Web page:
Glenfarclas 17 Year

Operating continually for over 180 years, Glenfarclas is one of the big players in Speyside, its six stills (3 wash, 3 spirit) are the largest in the region with a capacity of 3.5 million liters per year. Even more impressive is, in a time of proliferating No Age Statement malts, this distillery has an extremely wide range of age statement whiskies in constant production. While they have a few older bottlings like a 25, 30 and 40 year, they also have many younger offerings like 10, 12, 15, 17 and 21 year whiskies that are, relatively speaking, very affordable. This expression, like many Glenfarclas malts, is aged exclusively in ex-sherry casks.

Distillery: Glenfarclas
Region: Speyside
Age: 17 years
Strength: 43%
Price: $94.99
Location: Ballindalloch
Maturation: Oloroso sherry cask
Nose: Sherry, peach, rose, baked fruit, saltwater taffy, caramel
Palate: Butterscotch, apple, vanilla cream, grain
Finish: Fall spice, smoke, sherry

Comments: It pays to let this one sit untouched for ten minutes or so, as the oxidization opens up the bouquet. 

Adam – This scotch doesn’t help anyone with it labeled “Highland” on the bottle sleeve, as it certainly has the wonderful aromas of some Highland flora and fauna samples I’ve fallen in love with over the years. The nose is very fruit forward with an element that almost goes too far into an unpleasant fauna place but thankfully doesn’t. There is fruit, but speaks of a vibrant bounty not yet harvested. The mouthfeel is warm and smooth, with a little oil that doesn’t linger too long. When it does fade, though, there’s just a hint of smoke and spice. This whisky here knows what it is doing. Refined, elegant and complex enough to satisfy, this is a delightful treat that is worth every penny. Well it feels fine in the transitional seasons, the warm heat of summer really made this malt sparkle for me. 

Jenny – I was mostly getting caramels and vanillas, the warm sweet smells you associate with fall and baking. I wasn’t getting a lot of the fruity stuff. A lot of that translates to the palate for me, the caramel flavors, including the rose, along with the oily mouth feel. It coats the tongue and evenly distributes the flavor. I like it. I’m excited to revisit it in the fall on a cool day.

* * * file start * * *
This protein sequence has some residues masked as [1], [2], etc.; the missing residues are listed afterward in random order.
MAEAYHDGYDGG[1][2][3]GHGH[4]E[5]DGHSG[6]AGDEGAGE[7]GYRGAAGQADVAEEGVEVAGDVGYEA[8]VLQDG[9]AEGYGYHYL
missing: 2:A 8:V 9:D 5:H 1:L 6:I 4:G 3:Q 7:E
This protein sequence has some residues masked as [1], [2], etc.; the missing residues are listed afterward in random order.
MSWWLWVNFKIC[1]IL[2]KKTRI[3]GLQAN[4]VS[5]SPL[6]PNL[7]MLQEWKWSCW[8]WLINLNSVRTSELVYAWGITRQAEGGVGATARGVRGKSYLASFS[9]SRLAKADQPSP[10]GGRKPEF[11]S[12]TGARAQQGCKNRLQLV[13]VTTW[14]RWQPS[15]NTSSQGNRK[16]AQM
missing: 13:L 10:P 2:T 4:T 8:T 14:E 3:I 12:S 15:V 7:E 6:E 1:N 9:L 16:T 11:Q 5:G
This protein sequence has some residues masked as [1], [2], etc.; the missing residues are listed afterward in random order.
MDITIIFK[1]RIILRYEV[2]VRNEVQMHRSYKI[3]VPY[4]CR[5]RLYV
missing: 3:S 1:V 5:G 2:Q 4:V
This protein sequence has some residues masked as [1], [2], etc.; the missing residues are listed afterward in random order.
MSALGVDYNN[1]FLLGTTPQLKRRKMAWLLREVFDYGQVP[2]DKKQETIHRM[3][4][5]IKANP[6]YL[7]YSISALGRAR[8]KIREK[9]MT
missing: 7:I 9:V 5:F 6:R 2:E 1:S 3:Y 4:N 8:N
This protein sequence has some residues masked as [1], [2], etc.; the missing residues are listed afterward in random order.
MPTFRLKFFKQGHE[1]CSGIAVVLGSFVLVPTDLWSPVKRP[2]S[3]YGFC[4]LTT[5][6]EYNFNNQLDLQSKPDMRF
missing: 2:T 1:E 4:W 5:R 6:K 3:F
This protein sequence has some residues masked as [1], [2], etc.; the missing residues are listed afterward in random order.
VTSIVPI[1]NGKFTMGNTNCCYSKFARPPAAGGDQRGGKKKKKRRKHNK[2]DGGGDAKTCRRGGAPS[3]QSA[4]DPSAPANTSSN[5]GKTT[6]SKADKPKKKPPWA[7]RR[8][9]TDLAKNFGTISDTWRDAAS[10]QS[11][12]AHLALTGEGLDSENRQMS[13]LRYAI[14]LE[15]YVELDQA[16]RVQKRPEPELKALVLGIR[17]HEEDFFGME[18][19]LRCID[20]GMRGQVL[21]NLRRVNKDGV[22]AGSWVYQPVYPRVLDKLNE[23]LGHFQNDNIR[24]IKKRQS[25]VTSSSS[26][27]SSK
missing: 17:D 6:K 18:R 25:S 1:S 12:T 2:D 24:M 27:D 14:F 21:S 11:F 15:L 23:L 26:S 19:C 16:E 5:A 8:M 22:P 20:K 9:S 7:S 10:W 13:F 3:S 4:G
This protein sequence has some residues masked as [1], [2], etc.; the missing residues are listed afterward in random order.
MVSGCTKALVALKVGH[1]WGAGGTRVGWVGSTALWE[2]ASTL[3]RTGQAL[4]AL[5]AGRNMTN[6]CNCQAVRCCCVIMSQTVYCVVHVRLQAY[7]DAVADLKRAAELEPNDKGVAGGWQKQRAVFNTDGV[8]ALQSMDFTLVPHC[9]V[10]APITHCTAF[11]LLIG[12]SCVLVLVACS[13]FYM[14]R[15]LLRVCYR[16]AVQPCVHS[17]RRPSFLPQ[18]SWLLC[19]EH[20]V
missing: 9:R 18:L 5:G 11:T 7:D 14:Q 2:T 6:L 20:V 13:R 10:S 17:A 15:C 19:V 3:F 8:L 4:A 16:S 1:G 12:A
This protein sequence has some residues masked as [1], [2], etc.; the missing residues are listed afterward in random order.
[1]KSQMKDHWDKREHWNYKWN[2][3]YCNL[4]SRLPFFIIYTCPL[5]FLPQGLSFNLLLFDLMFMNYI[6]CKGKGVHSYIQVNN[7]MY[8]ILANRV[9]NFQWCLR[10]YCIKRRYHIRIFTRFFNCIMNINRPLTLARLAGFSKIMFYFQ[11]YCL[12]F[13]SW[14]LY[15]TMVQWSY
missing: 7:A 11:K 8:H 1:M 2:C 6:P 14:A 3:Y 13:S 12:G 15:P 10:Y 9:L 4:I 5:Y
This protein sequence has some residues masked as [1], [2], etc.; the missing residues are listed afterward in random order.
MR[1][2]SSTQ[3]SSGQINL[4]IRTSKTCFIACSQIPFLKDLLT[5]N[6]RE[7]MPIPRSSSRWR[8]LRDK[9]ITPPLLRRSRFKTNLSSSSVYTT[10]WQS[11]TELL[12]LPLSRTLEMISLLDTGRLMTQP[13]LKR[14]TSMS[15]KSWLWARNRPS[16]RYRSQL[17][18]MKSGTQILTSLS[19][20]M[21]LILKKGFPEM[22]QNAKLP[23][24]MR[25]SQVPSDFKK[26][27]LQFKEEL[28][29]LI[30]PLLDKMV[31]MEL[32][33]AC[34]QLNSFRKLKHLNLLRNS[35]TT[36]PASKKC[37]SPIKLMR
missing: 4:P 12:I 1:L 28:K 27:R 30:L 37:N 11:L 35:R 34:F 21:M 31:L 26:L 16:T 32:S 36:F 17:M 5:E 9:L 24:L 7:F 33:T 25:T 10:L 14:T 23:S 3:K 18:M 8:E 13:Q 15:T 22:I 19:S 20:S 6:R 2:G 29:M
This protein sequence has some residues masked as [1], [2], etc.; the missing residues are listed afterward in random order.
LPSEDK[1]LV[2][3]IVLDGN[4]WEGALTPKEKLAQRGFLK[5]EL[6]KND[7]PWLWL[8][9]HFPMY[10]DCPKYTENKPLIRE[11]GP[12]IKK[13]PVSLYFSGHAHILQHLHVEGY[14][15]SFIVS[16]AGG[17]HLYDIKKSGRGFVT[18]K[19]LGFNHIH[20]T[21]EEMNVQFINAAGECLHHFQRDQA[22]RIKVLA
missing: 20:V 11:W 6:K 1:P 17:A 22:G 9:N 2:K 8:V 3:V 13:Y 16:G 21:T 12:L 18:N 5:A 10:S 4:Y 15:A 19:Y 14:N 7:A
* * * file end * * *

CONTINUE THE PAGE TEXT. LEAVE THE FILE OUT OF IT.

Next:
Meghan –  Fresh, ripe peach was the first thing to hit me when I took a sniff. On subsequent nosings I picked up more traditional Scotch smells, like the sherry, a hint of malt, not quite identifiable baking spices. The palate is much sweeter than the nose suggests. It is fairly creamy on the tongue which compliments the butterscotch flavor well. This is one of those whiskies with which buttery Scotch = butterscotch suddenly makes sense. However, it manages to avoid being too cloying. There’s just a twinge of sharpness to cut the sweetness. I don’t know that I’d describe it as apple, per se, but I will not argue with my counterpoints’ finding since I cannot think of a better way to describe it. There is a definite sherry note on the back palate and finish. I do not know why I can identify a sherry note so readily but it always jumps out, generally in a less than desired sharpness. There is also a nice spiciness in the finish too- cinnamon, cloves, a touch of allspice. Then, this whisky does something a little strange. It quickly disappears after I swallow as though there was almost no finish. I do not feel it in the throat at all but the suddenly, it appears in the chest with a deep, growing warmth as though it were spreading throughout my lungs. This sensation feels much better than it sounds and is nothing like what it would really feel like to get Scotch in one’s lungs. If you haven’t read it, be sure to check out our Westland Whiskey review for more on my experiences with whisky and the respiratory system. 

Michael –  Gives me the sensation of fall spices. The sensation of a baked good, like apple pie, something with a crust. There’s an oily texture. The mouth feel isn’t especially thick but there is an oily quality that distributes the flavor well. The sensation I get of fall baked fruit dessert is still there. You can pick up the fact that it is well aged by how well balanced the flavors are. With many scotches, you can pick out distinct flavors. The flavors in this case blend into one another. I like that.